Short Takes

by Fred Ray on September 11, 2006 · 0 comments

Just back from a long drive to Petersburg and back for their sharpshooter weekend. Not much chance to take photos. I’m off tomorrow for CWRT presentations in Pensacola and Panama City.

Some items of interest in the September issue of Civil War News (not online, unfortunately).

One article (“Projectiles Destroyed After Civil War Injury”) gives more details of an accident I linked to earlier, where a Parrot shell exploded, severely injuring Lawrence Christopher in Dalton, GA. According to the article, shells are typically drilled underwater, but in spite of precautions about one shell in 500 explodes. New information indicates that the explosions are due not to the original black powder, “but as the result of a complex chemical reaction in iron shells that at one time were permeated by water while buried for years underground. The explosion occurs with the sudden release of hydrogen gas under pressure when the drill bit breaks through the cast iron shell casing.”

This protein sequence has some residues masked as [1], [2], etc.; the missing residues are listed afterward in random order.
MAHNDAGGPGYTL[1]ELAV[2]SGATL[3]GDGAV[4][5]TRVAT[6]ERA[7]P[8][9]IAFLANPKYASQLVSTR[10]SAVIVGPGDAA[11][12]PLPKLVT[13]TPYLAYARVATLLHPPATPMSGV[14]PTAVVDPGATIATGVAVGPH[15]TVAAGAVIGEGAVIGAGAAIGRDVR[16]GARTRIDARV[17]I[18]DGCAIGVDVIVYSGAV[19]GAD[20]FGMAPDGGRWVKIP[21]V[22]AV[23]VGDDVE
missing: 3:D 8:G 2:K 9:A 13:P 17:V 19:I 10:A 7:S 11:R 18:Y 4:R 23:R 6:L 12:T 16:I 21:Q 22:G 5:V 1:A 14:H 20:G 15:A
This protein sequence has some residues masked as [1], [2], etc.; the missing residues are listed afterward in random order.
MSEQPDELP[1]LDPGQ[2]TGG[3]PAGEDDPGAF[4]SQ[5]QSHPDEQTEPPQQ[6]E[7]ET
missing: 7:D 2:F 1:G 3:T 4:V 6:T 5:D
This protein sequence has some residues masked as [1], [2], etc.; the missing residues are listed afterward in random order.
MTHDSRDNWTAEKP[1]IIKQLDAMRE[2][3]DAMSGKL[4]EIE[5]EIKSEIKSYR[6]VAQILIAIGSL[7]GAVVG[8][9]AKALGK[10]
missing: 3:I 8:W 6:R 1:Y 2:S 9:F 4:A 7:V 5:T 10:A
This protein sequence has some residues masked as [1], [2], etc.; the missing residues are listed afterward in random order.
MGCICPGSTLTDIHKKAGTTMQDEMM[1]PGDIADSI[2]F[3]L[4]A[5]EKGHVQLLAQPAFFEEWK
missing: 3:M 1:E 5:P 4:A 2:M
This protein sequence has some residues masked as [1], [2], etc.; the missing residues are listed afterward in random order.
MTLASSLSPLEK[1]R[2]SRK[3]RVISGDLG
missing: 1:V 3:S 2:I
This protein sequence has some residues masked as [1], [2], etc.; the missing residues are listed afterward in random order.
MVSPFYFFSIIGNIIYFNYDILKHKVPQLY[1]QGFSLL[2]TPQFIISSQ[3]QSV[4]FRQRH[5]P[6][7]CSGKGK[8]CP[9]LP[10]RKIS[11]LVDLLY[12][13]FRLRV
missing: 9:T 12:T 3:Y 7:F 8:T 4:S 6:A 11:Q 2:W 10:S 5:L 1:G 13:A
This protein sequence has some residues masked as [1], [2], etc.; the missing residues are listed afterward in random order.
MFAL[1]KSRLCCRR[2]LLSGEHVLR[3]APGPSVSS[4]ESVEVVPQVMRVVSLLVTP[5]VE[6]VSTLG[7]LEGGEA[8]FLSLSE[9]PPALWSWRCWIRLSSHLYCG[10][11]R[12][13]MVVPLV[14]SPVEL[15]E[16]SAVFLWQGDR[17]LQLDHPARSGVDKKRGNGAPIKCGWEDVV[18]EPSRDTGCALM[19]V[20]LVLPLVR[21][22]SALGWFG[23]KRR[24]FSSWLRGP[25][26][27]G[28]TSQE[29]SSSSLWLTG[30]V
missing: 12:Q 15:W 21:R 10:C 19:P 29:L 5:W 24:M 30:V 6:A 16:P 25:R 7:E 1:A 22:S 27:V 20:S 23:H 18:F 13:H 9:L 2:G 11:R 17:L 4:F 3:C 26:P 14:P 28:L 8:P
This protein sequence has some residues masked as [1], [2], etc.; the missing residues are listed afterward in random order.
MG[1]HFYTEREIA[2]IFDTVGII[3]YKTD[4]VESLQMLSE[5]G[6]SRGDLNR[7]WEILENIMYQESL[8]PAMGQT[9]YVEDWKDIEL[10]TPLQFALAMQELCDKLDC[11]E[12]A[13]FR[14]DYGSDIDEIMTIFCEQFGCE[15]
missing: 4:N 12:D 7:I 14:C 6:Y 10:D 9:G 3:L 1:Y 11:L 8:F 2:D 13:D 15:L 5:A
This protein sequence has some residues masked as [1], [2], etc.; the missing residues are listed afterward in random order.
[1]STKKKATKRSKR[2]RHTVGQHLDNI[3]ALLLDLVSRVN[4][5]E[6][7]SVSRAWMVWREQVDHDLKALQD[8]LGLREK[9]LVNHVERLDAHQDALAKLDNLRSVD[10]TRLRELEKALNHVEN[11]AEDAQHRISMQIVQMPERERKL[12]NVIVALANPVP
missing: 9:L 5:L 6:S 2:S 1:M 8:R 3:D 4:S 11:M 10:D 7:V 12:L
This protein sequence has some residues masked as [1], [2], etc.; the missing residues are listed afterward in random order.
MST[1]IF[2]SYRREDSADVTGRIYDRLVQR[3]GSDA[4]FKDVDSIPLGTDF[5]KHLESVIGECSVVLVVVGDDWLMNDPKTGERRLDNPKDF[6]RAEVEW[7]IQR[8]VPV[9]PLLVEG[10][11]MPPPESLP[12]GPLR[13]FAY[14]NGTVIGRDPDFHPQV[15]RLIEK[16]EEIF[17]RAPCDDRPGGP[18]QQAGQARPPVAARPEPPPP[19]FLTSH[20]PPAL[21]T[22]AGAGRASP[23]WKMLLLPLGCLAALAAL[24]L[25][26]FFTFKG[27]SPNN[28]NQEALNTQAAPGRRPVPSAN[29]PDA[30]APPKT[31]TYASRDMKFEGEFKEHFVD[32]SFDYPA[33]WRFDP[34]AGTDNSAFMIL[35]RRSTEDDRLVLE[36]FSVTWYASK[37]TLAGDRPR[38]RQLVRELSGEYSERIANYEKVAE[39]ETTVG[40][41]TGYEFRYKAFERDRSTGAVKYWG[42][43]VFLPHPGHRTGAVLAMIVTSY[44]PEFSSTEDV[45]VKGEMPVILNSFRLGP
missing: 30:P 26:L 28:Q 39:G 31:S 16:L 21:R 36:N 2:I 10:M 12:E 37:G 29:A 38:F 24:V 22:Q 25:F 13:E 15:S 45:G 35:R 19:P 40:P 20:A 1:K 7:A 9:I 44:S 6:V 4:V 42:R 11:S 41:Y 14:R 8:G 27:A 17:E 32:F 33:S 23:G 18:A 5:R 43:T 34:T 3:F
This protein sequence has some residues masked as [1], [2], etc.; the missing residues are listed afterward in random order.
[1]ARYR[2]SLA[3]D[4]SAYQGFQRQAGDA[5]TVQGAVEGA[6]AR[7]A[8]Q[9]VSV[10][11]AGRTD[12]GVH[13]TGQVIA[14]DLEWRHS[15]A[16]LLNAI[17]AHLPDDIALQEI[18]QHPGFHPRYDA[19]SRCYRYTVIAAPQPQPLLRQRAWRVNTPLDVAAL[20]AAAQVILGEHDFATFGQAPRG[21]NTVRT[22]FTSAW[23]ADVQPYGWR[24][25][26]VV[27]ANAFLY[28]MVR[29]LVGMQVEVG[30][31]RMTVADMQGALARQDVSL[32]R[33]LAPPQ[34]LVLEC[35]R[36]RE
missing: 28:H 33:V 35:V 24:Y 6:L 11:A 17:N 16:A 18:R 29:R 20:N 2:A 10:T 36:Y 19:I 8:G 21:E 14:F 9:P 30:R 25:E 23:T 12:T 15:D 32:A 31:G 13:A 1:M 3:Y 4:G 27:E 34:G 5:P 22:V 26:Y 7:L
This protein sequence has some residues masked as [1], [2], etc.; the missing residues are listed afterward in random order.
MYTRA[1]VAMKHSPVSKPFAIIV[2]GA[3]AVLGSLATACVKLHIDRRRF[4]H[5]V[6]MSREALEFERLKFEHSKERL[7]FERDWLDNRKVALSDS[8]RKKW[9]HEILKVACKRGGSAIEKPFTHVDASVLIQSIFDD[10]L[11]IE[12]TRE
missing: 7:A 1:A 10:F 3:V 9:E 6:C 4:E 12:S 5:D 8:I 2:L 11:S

My sincere best wishes for Mr. Christopher’s recovery.

I mentioned earlier about the popularity of ghost tours in Gettysburg after dark. Apparently they are not so popular with residents. “Too Many Ghosts” quotes the Gettysburg Times that a number of people have complained about the number of people and the guides who giving their spiels loud enough to wake the living residents, if not the dead.

In another brief item, Nancy Gumstead, who owns the Schriver House museum on Baltimore St. in Gettysburg, reports that a police delective, Lt. Nicholas Paonessa of the Niagara Falls Police Dept., has reported confirming blood samples in the house’s attic, where at least one Confederate sharpshooter was said to have been killed on July 2, 1863. The next step is to attempt a DNA analysis, which will be quite interesting if it works. Only two soldiers of the 5th Alabama are listed as being wounded that day (none killed). Both survived but were left behind in the hospital when the army retreated.


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